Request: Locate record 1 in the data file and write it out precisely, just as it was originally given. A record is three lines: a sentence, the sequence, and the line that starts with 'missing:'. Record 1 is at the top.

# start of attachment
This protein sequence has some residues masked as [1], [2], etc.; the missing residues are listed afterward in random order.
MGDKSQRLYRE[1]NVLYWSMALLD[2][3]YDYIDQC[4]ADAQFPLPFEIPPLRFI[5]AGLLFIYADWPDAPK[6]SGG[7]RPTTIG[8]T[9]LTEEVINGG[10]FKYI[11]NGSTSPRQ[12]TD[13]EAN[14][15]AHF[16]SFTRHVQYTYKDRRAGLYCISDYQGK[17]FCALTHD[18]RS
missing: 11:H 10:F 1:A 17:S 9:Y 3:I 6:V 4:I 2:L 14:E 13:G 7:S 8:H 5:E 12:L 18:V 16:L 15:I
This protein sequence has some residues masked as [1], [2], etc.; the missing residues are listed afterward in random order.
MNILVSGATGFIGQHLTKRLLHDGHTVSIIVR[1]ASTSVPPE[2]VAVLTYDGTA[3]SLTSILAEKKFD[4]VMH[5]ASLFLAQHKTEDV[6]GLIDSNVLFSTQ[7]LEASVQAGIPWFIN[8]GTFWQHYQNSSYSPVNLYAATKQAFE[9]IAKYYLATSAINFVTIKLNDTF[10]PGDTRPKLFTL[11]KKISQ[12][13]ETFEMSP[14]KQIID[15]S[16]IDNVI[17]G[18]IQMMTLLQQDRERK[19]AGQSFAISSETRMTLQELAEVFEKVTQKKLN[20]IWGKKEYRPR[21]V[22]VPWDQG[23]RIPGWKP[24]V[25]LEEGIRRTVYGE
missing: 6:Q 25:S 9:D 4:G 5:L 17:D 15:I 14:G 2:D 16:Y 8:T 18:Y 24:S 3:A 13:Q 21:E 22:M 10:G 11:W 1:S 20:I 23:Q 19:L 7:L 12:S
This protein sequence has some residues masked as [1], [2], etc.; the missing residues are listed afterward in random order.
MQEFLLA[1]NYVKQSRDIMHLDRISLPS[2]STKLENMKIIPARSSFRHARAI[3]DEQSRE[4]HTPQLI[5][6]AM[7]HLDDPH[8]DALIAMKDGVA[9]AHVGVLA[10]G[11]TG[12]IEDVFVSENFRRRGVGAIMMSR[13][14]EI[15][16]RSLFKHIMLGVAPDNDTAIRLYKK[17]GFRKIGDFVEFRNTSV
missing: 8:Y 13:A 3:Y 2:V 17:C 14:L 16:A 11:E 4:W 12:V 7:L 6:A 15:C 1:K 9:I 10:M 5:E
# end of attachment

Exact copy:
This protein sequence has some residues masked as [1], [2], etc.; the missing residues are listed afterward in random order.
MGDKSQRLYRE[1]NVLYWSMALLD[2][3]YDYIDQC[4]ADAQFPLPFEIPPLRFI[5]AGLLFIYADWPDAPK[6]SGG[7]RPTTIG[8]T[9]LTEEVINGG[10]FKYI[11]NGSTSPRQ[12]TD[13]EAN[14][15]AHF[16]SFTRHVQYTYKDRRAGLYCISDYQGK[17]FCALTHD[18]RS
missing: 11:H 10:F 1:A 17:S 9:Y 3:I 6:V 4:I 2:L 14:E 13:G 7:S 8:H 5:E 12:L 18:V 16:L 15:I